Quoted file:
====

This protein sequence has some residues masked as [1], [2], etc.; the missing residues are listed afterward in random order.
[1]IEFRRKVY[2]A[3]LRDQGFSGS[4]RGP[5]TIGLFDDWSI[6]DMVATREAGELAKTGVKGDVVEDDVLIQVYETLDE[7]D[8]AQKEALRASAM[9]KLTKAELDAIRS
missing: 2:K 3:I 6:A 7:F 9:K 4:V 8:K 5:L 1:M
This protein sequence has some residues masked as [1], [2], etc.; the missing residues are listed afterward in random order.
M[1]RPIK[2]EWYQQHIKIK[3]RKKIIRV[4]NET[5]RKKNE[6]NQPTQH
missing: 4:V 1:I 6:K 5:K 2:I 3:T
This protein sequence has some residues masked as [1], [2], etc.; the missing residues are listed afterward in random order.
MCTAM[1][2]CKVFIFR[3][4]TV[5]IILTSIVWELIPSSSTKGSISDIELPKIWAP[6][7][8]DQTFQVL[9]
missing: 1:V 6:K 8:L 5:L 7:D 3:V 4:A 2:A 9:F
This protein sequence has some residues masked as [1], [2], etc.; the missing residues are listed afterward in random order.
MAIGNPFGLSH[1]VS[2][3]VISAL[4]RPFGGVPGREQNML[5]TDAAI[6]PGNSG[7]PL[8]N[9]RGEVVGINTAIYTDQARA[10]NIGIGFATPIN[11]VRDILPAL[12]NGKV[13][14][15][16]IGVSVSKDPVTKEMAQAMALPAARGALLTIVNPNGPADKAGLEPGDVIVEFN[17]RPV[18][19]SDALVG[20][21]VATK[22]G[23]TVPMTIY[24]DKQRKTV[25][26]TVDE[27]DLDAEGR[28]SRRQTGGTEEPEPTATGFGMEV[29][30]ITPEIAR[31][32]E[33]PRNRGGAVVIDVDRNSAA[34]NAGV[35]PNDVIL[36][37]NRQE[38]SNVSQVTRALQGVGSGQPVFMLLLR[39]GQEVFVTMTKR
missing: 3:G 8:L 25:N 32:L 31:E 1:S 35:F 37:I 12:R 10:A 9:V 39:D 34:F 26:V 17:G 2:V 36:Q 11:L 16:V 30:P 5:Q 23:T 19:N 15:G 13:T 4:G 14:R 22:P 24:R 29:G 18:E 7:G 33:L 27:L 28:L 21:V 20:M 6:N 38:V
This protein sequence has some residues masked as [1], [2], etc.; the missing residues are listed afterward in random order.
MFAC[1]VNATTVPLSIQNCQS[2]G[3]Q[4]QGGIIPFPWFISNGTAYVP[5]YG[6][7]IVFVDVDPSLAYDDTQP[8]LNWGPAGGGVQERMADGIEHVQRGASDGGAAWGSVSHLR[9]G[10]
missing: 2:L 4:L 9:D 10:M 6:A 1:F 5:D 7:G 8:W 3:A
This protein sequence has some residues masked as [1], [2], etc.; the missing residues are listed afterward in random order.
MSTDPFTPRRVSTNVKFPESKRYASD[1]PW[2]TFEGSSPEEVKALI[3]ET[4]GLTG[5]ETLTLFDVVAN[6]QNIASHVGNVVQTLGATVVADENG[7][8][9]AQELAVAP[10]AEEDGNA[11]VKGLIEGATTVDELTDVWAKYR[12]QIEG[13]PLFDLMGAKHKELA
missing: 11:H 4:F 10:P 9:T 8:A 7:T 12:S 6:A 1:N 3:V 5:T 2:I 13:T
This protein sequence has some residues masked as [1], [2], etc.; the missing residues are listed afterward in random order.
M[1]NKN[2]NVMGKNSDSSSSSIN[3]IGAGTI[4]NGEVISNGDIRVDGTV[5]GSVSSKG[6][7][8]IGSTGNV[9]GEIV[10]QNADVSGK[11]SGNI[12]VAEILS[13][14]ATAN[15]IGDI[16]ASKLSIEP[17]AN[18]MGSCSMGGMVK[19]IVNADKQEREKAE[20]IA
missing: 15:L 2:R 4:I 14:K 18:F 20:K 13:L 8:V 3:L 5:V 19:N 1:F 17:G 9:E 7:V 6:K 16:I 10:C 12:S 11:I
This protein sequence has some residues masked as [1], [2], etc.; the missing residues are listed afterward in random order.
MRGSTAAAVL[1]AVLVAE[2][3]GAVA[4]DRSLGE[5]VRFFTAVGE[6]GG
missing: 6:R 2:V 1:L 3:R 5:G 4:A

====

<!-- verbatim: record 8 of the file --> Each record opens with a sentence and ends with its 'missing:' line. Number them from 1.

This protein sequence has some residues masked as [1], [2], etc.; the missing residues are listed afterward in random order.
MRGSTAAAVL[1]AVLVAE[2][3]GAVA[4]DRSLGE[5]VRFFTAVGE[6]GG
missing: 6:R 2:V 1:L 3:R 5:G 4:A